Evolution and Socio-Ecology of small Mammals in the Succulent Karoo of South Africa ~ Bioblogia.net

3 de noviembre de 2010

Evolution and Socio-Ecology of small Mammals in the Succulent Karoo of South Africa

Open positions from March 2011 onwards

Opportunity: This is a great opportunity for anybody who wants to get more
experience in field work relating to evolution, ecology and behavior before
starting an MsC or PhD project.

Project: We study the evolutionary and ecological reasons as well as
physiological mechanisms of group living, paternal care, communal nesting
and social flexibility in the striped mouse. As this species is diurnal and
the habitat is open, direct behavioral observations in the field are

What kind of people are needed? Biology/zoology/veterinary students are
preferred as candidates. Applicants must have an interest in working in the
field and with animals. Hard working conditions will await applicants, as
the study species gets up with sunrise (between 5 and 6 o` clock), and stops
its activity with dusk (19 o` clock). Work during nights might also be
necessary. Work in the field will be done for 5 days a week. Applicants must
be able to manage extreme temperatures (below 0 at night in winter,
sometimes over 40°C during summer days). Applicants must both be prepared to
live for long periods in the loneliness of the field and to be part of a
small social group.

Work of field assistants: Trapping, marking and radio-tracking of striped
mice; direct behavioral observations in the field. Volunteers are also
expected to help with maintenance of the research station (water pump, solar
power, etc.)

Confirmation letter: Students get a letter of confirmation about their work
and can prepare a report of their own small project to get credit points
from their university for their bachelor or masters studies.

Costs: Students have to arrange their transport to the field site
themselves. Per month, an amount of Rand 1000 (around 110 Euro) must be paid
for accommodation at the research station. For students with their own
undergraduate project, a fee of Rand 1250 (approx. 135 Euro) per month
applies. Students must buy their own food etc in Springbok (costs of about R
2250 or 250 Euro/month). Including extras, you should expect costs of about
400 Euros per month. Students get an invitation letter which they can use to
apply for funding in their home country (eg. DAAD in Germany, SANW in

Place: The field site is in the Goegap Nature Reserve near Springbok in the
North-West of South Africa. The vegetation consists of Succulent Karoo,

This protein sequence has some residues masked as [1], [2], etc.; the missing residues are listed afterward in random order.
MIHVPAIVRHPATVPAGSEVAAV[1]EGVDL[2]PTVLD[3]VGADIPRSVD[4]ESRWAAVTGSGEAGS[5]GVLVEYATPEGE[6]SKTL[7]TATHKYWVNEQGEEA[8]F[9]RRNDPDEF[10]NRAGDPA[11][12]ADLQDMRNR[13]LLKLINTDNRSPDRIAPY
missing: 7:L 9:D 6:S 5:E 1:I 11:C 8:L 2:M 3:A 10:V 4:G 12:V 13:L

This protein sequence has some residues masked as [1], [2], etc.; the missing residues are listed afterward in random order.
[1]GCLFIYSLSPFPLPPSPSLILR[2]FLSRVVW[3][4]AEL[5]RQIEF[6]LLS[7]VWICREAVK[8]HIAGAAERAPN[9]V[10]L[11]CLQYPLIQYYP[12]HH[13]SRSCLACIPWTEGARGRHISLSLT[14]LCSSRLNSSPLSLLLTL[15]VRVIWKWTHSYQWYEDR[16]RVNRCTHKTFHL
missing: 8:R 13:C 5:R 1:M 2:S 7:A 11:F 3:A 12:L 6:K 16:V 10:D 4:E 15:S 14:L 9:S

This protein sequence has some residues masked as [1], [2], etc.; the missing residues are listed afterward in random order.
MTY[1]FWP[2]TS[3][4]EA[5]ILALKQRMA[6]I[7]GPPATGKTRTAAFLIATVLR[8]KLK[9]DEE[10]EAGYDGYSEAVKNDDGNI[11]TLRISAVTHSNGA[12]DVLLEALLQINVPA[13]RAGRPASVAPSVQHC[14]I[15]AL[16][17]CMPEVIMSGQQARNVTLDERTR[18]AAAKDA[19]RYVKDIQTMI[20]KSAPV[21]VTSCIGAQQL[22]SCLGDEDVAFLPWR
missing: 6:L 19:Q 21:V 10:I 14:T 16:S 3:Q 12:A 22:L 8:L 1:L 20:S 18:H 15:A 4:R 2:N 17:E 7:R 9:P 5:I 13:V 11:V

which has been recognized as one of 25 hotspots of biodiversity. It is a
desert to semi-desert with rain mainly in winter (June to September).

When and how long: At the moment we are looking for volunteers for the
period March / April to June and from July / August to November / December.
Volunteers are expected to stay at least 2 months, but longer periods of up
to 6months are preferred.

How to apply? Send a short motivation letter stating why and for which
period you are interested and your CV via email to

More information under www.stripedmouse.com

Contact via e-mail: carsten.schradin@ieu.uzh.ch

Dr. Carsten Schradin
Research Assistant, Department of Animal Behavior,
University of Zurich, Winterthurerstrasse 190, 8057 Zurich, Switzerland.
Tel: +41 - (0)44 635 5486 begin_of_the_skype_highlighting +41 - (0)44 635 5486 end_of_the_skype_highlighting

Honorary Researcher at the School of Animal, Plant and Environmental
University of the Witwatersrand, South Africa.

Working as a field assistant in Goegap Nature Reserve

A report by Romy Höppli, student at the University of Zurich, who staid in
Goegap June to August 2008

Blue skies without a single cloud for six weeks rocky mountains with
little vegetation yellow, orange and pink fields of flowers in whatever
direction you look small mammals, lizards and birds in our front yard and
Mountain Zebras, Springbok and Ostrich right next door...

This was my time at the Succulent Karoo Research Station in Goegap Nature
Reserve in South Africa! During six weeks from the beginning of July until
the middle of August I've been living here, studying mice, experiencing
nature like never before and being part of a small community where there was
always something to laugh and joke about!

After arriving in Goegap, right the next morning my scientific adventure in
South Africa began: Setting and checking traps, nest observations and
radio-tracking were our daily routine. While I got bitten by the mice quite
often in the beginning and my right middle finger was scarred all over, I
improved quickly shaking the mice out of the traps, weighing them and
checking the number of the ear tag. Other duties like cleaning the cages of
the mice in the captive colony, washing the dirt from probably several
months out of the traps, painting the new Wendy House and putting in a floor
and curtains quickly added to our daily field work activities.

It was never boring in Goegap! There was always something to do: studying
the striped mouse, listening to the interesting and funny stories every
member could tell or just enjoying the time while reading a book or writing
e-mails to friends to tell them about this unique experience. Here, the
weekly trip back to 'civilization' in Springbok for shopping, sending
e-mails and having lunch at "Nando's" - the best (Portuguese) fast food I
ever tasted - was always a highlight and the occasional trip to "Beaver's",
the towns funniest pub, where all the locals went to, was a good opportunity
to dance, make party and enjoy the relaxed South African way of life!

My six weeks down here were full of great experiences and I enjoyed every
single day! Hopefully, I will be able to come back to Goegap Nature Reserve
one day!

Carsten Schradin

Find your job here